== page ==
Yes, Fallout: New Vegas is my favourite modern-dayFallout game so I shouldn’t really get my hopes up about this at all.
But even in the Bethesda Game Studios-developedFallout games, the NPCs and the stories they have to tell are still absolutely stellarin a lot of ways, so there’s every chance that Wastelanders actually transforms it intoa game that I find compelling.
Hell, the Fallout 76 community are doing alot of interesting things even with the game as it currently is, so who knows? I just want to believe, you know? I don’t want games to be bad, I want themto be good! We’ll see.
The Gears Of War franchise didn’t have themost spectacular start when it came to spin-off games.
More like Funko Plop.
But there are no amorphous plastic blobs insight in Gears Tactics, which looks genuinely a lot like XCOM (and not just because it’sa tactical turn-based affair) but if one of the blocky-armoured and really unlucky soldierswas voiced by John DiMaggio.
What separates it a touch from XCOM is, apparently, being able to stand out in the open, waving your arms about, and calling enemy locustforces sh*theads.
That’s the teenage edge so essential tothe franchise which lacks rather a bit in Gears Pop, for example, probably because here, there’s a more active involvement in development from The Coalition, who have been at the helmof the series since Gears 4.
There’s not really much else to be saidabout Gears Tactics, at least for now.
I wouldn’t be surprised if it ends up beingpretty much what it says on the tin.
Perhaps we’ll get a little more informationbetween now and its release on the 28th of April? Alder’s Blood looks edgy as f*ck.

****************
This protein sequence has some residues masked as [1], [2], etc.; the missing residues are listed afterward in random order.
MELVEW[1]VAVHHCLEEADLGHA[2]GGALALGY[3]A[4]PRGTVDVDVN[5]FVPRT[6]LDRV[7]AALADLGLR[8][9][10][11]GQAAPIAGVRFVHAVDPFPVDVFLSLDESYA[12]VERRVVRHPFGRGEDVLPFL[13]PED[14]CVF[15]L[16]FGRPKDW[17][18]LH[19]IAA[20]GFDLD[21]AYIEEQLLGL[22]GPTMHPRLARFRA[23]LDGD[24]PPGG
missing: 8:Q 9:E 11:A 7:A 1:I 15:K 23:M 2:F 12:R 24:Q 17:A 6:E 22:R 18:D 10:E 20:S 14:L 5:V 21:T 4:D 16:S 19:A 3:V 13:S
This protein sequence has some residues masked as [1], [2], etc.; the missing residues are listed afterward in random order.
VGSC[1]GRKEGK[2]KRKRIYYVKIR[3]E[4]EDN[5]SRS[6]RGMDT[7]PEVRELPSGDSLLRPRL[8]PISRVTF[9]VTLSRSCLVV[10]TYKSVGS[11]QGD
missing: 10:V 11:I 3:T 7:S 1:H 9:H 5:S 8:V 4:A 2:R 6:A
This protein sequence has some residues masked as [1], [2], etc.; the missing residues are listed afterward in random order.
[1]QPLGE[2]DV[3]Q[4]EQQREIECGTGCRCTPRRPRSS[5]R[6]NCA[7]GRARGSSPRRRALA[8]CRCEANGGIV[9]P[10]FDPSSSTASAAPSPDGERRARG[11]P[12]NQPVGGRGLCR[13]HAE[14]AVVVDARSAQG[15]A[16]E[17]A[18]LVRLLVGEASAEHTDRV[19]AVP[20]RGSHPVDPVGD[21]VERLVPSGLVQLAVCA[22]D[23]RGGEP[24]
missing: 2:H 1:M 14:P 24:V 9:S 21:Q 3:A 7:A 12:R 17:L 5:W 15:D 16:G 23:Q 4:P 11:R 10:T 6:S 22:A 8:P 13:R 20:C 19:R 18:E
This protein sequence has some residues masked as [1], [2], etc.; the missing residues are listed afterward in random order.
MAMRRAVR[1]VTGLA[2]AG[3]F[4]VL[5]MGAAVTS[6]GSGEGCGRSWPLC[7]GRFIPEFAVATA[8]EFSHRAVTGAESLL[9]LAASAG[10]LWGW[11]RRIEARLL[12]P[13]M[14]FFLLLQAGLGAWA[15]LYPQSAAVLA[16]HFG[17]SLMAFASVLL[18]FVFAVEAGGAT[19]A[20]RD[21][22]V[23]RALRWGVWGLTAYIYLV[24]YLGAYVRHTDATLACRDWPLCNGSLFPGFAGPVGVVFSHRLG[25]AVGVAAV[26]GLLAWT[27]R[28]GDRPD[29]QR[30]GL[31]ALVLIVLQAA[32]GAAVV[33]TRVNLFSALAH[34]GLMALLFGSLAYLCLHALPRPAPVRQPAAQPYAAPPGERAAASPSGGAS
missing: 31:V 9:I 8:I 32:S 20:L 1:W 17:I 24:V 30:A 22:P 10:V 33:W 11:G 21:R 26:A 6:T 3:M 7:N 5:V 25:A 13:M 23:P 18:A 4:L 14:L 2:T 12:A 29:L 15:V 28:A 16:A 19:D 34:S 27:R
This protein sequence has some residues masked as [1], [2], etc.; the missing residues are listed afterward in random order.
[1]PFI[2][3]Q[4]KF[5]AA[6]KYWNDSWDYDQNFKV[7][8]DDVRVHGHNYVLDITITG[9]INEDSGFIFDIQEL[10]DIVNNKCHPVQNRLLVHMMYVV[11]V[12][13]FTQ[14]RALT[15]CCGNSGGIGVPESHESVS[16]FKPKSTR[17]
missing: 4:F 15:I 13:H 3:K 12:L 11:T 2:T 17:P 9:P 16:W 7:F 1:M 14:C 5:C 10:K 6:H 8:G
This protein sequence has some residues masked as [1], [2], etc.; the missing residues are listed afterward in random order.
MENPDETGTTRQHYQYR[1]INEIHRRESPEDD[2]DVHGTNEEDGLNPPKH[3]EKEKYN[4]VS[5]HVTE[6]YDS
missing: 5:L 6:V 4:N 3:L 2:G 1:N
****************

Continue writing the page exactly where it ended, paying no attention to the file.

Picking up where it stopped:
Turns out God is dead and he’s just a bigfloating corpse with all his guts strewn out and all these spindly arms sticking out insteadof wings, and because of that there’s all this nasty Lovecraftian sh*t running aboutthe place that you, a Chief of a clan of a new class of human called Hunters, have togo and mess that nasty Lovecraftian sh*t up with some nets and rocks.
How f*cking dire.
Alder’s Blood feels in a similar wheelhouseto Darkest Dungeon.
Existentially, things are all messed up, andyou have to manage and order around a group of people trying their best to un-mess-upeverything, but they’re probably going to die before that happens.
That’s quite nihilistic, but expected givenone of the game’s big themes is that God is dead and we have killed him; mister wots-his-facein the trailer who’s gone a bit barmy having found this out even has a moustache to rivalol Fredrich Nietzche’s.
The big difference here is that it’s tactical-strategywith a huge emphasis on stealth; primarily because all of that aforementioned nasty Lovecraftiansh*t is a lot, lot nastier than you or your squishy hunters are.
It seems like there’s a lot to Alder’sBlood, and unlike the turn-based combat of Darkest Dungeon which never really suitedme much, this tactical stuff is way more my jam, so I’ll absolutely be giving Alder’sBlood a crack when it releases on the 10th of April.
What if HAL-9000 was the AI of a deep-seaexploration suit with a xenobiologist trapped inside it, and also wasn’t a genocidal dickhead? That’s the question In Other Waters perhapsunintentionally answers, because who the f*ck would ask that question, but here we are.
I’ve already given In Other Waters a lookas part of our Rezzed Digital coverage, which you’ll see the card for now, and let metell you, it’s beautifully serene and inspiring of a great deal of curiosity.